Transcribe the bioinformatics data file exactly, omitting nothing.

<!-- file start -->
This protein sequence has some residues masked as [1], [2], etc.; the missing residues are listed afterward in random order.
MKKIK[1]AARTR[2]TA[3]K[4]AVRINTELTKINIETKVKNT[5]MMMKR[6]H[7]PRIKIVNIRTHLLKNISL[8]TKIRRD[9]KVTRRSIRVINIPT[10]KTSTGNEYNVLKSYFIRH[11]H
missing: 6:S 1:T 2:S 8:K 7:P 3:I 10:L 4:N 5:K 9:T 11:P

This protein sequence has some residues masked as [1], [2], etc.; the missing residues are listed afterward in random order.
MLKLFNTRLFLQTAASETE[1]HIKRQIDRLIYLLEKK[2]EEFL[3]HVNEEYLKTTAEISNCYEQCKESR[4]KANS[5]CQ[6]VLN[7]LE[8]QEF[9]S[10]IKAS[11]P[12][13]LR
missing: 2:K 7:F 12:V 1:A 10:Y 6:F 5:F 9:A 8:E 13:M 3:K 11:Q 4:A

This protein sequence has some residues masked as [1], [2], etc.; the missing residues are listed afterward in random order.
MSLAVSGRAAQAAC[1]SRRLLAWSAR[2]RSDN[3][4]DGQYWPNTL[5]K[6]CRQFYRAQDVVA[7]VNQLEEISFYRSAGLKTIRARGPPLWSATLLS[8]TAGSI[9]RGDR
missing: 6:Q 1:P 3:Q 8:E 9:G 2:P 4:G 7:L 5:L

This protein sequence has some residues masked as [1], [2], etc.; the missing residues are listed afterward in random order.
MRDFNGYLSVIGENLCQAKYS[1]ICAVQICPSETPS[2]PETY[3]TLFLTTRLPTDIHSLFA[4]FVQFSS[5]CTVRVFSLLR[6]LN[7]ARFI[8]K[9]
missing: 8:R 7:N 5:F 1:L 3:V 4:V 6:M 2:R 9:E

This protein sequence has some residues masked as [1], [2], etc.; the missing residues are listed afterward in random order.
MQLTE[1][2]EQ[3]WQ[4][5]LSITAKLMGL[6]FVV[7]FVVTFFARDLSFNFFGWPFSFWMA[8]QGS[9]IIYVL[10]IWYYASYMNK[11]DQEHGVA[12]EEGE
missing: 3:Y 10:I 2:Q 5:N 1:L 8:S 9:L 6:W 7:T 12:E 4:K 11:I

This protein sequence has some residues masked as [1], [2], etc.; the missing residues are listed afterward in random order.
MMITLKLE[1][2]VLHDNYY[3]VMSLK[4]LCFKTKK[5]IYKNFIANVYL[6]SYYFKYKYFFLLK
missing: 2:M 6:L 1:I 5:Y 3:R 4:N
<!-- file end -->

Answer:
This protein sequence has some residues masked as [1], [2], etc.; the missing residues are listed afterward in random order.
MKKIK[1]AARTR[2]TA[3]K[4]AVRINTELTKINIETKVKNT[5]MMMKR[6]H[7]PRIKIVNIRTHLLKNISL[8]TKIRRD[9]KVTRRSIRVINIPT[10]KTSTGNEYNVLKSYFIRH[11]H
missing: 6:S 1:T 2:S 8:K 7:P 3:I 10:L 4:N 5:K 9:T 11:P

This protein sequence has some residues masked as [1], [2], etc.; the missing residues are listed afterward in random order.
MLKLFNTRLFLQTAASETE[1]HIKRQIDRLIYLLEKK[2]EEFL[3]HVNEEYLKTTAEISNCYEQCKESR[4]KANS[5]CQ[6]VLN[7]LE[8]QEF[9]S[10]IKAS[11]P[12][13]LR
missing: 2:K 7:F 12:V 1:A 10:Y 6:F 5:F 9:A 8:E 13:M 3:K 11:Q 4:A

This protein sequence has some residues masked as [1], [2], etc.; the missing residues are listed afterward in random order.
MSLAVSGRAAQAAC[1]SRRLLAWSAR[2]RSDN[3][4]DGQYWPNTL[5]K[6]CRQFYRAQDVVA[7]VNQLEEISFYRSAGLKTIRARGPPLWSATLLS[8]TAGSI[9]RGDR
missing: 6:Q 1:P 3:Q 8:E 9:G 2:P 4:G 7:L 5:L

This protein sequence has some residues masked as [1], [2], etc.; the missing residues are listed afterward in random order.
MRDFNGYLSVIGENLCQAKYS[1]ICAVQICPSETPS[2]PETY[3]TLFLTTRLPTDIHSLFA[4]FVQFSS[5]CTVRVFSLLR[6]LN[7]ARFI[8]K[9]
missing: 8:R 7:N 5:F 1:L 3:V 4:V 6:M 2:R 9:E

This protein sequence has some residues masked as [1], [2], etc.; the missing residues are listed afterward in random order.
MQLTE[1][2]EQ[3]WQ[4][5]LSITAKLMGL[6]FVV[7]FVVTFFARDLSFNFFGWPFSFWMA[8]QGS[9]IIYVL[10]IWYYASYMNK[11]DQEHGVA[12]EEGE
missing: 3:Y 10:I 2:Q 5:N 1:L 8:S 9:L 6:W 7:T 12:E 4:K 11:I

This protein sequence has some residues masked as [1], [2], etc.; the missing residues are listed afterward in random order.
MMITLKLE[1][2]VLHDNYY[3]VMSLK[4]LCFKTKK[5]IYKNFIANVYL[6]SYYFKYKYFFLLK
missing: 2:M 6:L 1:I 5:Y 3:R 4:N